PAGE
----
Dining Room Sets of the 1920s
Houses in the 1920s were modest homes with one or two stories. The rooms were small, with the living room being the most spacious in the home and the one reserved for entertaining company. Kitchens and dining rooms were the most utilized and lived-in rooms of the home, and the furniture in these rooms was simple but elegant in design. Most dining room sets of this era consisted of eight pieces: six chairs, a table and a buffet.
Even though the Queen Anne era extended from 1720 to 1750, furniture from this time frame was so classic in style that it continued to be popular in the 1920s. The dining table was made from cherry, oak or walnut with a single pedestal, double pedestal or standard legs. Chairs traditionally had cloth seats, and their cabriole legs were graceful and curving in form. The buffet usually had a carved scalloped seashell on its face.
Art Deco & Art Moderne
The 1920s were the height of the Art Deco and Art Moderne movements, and dining room furniture became highly stylized with strong geometric symmetry. Woods were exotic, from mahogany to Madagascar ebony to walnut burl. As dinner parties gained in popularity, the dining room became a focal point. Dining room sets often had as many as eleven pieces consisting of eight chairs, a table with extensions, a buffet and a dessert table.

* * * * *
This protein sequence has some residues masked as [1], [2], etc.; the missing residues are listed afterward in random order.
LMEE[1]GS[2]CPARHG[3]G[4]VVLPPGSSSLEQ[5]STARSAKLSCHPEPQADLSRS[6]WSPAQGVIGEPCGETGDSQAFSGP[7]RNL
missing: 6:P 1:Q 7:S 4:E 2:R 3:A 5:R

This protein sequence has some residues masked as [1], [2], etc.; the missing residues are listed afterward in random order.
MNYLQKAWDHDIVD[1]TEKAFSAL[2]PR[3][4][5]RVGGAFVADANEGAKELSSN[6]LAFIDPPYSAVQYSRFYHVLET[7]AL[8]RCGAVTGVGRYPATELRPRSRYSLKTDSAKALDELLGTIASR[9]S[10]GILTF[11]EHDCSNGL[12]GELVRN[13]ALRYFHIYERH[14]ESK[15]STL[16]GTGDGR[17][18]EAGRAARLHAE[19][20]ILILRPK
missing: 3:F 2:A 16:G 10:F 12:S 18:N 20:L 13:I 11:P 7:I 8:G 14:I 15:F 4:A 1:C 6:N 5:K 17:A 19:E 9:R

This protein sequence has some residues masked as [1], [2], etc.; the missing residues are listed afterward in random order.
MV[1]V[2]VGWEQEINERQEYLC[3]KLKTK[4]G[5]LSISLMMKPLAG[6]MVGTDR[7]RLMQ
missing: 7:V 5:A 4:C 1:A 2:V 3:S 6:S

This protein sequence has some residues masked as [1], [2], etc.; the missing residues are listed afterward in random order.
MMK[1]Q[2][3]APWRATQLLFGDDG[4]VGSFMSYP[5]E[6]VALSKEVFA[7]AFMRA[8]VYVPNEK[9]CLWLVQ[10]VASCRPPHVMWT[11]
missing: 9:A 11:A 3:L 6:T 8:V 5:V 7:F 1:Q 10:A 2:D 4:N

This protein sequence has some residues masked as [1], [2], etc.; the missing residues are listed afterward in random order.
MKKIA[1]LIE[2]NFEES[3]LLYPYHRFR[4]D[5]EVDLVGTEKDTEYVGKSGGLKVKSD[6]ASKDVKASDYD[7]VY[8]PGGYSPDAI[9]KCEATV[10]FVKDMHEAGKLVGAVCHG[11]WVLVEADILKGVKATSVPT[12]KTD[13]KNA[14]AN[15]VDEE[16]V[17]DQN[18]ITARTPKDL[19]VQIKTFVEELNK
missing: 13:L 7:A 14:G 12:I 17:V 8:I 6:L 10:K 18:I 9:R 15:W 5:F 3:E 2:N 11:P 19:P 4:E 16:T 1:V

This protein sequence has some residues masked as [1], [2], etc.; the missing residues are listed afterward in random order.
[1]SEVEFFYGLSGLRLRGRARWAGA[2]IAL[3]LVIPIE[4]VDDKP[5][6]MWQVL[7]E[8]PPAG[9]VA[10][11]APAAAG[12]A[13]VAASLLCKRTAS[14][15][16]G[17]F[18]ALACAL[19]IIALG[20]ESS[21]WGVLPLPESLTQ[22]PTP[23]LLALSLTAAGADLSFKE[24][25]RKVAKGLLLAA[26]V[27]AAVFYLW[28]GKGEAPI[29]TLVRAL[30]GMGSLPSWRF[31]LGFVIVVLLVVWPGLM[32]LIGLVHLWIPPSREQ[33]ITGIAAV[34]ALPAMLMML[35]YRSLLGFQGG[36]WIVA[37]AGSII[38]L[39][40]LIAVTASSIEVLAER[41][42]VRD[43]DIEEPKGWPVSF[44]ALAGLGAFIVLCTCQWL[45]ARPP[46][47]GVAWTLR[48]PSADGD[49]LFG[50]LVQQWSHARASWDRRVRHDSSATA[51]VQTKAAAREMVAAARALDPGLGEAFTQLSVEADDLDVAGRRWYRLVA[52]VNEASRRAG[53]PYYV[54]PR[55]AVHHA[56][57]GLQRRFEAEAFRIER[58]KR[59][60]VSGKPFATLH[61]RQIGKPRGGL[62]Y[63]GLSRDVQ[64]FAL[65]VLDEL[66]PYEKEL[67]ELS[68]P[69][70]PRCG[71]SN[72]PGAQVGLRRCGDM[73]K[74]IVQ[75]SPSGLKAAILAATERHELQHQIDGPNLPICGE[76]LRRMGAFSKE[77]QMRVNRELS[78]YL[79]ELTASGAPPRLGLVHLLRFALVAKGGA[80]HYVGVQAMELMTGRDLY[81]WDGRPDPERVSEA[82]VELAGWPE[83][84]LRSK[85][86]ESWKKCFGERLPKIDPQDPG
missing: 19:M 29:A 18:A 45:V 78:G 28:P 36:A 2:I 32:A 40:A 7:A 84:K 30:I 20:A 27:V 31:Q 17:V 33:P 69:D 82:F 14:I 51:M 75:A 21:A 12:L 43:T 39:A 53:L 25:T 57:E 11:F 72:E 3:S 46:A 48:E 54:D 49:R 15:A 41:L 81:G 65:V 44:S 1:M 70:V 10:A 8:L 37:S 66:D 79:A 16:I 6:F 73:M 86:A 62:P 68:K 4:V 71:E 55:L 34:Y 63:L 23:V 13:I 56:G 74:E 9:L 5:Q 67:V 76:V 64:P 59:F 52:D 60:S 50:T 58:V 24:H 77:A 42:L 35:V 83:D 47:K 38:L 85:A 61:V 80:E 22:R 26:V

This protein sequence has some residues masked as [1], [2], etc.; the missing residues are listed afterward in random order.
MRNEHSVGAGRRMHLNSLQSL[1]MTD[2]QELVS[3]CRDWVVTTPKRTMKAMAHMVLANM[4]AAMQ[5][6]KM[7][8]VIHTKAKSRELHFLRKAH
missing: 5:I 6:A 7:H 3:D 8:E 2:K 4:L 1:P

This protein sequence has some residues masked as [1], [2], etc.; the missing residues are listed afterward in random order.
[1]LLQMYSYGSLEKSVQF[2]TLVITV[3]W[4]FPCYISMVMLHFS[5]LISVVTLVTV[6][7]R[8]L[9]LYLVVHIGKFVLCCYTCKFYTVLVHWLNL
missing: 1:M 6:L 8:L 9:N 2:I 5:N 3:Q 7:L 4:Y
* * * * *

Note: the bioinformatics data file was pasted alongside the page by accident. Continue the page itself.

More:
Georgian & Colonial
As housing standards increased during the 1920s, so did the quality of the interior decor. Owners of more affluent homes placed great emphasis on crown molding, wainscotting and toile patterned wallpaper to dress their dining rooms. By contrast, the furniture was prized for its elegant simplicity and fine woods. The table had a cut corner edge and was made from walnut or mahogany. There were usually six chairs; four of them were side chairs with no arms, while two were arm chairs. All had seats of fabric, either velour or tapestry.
Arts & Crafts
Unlike the other furniture styles of the day, which borrowed from European classics, the Arts & Crafts movement was distinctly American. Most of the furniture in this style was made from oak, with an emphasis on the wood grain. The emphasis was on strong, elegant lines with mortise and tenon joints.
Becky Lower began writing professionally in 2004. Her work has appeared in "elan" magazine, a northern Virginia publication, "Good Old Days" magazine, the "BGSU Alumni" magazine and on the website thenovelette.com. Lower has a Bachelor of Arts in journalism and English from Bowling Green State University.
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